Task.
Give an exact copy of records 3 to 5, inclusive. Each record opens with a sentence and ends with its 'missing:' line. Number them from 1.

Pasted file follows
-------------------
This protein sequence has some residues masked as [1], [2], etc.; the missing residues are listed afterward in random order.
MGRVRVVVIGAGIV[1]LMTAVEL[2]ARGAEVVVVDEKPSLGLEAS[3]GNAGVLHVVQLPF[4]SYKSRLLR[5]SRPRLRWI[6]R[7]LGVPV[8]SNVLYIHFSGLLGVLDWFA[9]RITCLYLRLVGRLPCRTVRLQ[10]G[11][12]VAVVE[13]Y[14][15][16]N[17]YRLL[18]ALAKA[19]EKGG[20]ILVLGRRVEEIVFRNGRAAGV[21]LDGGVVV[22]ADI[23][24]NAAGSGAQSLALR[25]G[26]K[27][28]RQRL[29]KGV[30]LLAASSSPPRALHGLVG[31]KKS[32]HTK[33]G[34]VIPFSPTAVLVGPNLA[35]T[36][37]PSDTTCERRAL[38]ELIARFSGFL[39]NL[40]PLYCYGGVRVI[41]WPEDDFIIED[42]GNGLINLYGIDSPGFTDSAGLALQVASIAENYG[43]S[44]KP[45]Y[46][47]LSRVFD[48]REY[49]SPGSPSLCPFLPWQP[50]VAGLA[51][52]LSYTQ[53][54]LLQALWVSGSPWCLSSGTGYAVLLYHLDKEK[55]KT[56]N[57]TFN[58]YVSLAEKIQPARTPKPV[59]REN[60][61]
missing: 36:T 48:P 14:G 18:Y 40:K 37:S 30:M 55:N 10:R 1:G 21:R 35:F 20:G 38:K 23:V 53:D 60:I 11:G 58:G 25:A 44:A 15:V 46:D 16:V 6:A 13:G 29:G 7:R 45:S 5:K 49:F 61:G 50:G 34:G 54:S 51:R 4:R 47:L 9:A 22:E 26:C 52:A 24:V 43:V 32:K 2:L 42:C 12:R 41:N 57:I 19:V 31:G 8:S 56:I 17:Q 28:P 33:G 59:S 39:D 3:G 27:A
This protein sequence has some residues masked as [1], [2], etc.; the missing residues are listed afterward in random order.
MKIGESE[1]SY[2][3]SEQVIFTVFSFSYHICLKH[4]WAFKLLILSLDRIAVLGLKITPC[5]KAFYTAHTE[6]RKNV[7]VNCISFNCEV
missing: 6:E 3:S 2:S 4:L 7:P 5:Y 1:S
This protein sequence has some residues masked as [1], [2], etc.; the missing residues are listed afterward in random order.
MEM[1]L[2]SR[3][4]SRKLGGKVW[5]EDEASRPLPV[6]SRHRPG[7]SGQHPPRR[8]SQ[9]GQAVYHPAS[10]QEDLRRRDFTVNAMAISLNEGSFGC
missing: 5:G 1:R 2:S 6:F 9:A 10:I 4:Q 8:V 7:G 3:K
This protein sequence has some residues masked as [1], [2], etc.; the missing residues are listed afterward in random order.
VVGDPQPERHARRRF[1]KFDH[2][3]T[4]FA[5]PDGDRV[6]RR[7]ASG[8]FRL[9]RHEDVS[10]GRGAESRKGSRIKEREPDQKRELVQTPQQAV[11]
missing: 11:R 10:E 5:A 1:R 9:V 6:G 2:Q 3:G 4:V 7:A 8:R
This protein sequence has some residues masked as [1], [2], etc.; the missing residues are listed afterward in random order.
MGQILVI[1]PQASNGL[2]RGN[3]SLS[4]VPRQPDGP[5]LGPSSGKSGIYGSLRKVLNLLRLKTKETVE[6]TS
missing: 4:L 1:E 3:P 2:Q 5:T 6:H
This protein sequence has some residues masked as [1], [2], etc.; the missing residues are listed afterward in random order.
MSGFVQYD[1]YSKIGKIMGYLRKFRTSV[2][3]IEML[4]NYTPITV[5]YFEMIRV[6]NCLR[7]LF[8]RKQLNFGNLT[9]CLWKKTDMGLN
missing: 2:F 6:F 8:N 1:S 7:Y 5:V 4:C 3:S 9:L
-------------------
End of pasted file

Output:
This protein sequence has some residues masked as [1], [2], etc.; the missing residues are listed afterward in random order.
MEM[1]L[2]SR[3][4]SRKLGGKVW[5]EDEASRPLPV[6]SRHRPG[7]SGQHPPRR[8]SQ[9]GQAVYHPAS[10]QEDLRRRDFTVNAMAISLNEGSFGC
missing: 5:G 1:R 2:S 6:F 9:A 10:I 4:Q 8:V 7:G 3:K
This protein sequence has some residues masked as [1], [2], etc.; the missing residues are listed afterward in random order.
VVGDPQPERHARRRF[1]KFDH[2][3]T[4]FA[5]PDGDRV[6]RR[7]ASG[8]FRL[9]RHEDVS[10]GRGAESRKGSRIKEREPDQKRELVQTPQQAV[11]
missing: 11:R 10:E 5:A 1:R 9:V 6:G 2:Q 3:G 4:V 7:A 8:R
This protein sequence has some residues masked as [1], [2], etc.; the missing residues are listed afterward in random order.
MGQILVI[1]PQASNGL[2]RGN[3]SLS[4]VPRQPDGP[5]LGPSSGKSGIYGSLRKVLNLLRLKTKETVE[6]TS
missing: 4:L 1:E 3:P 2:Q 5:T 6:H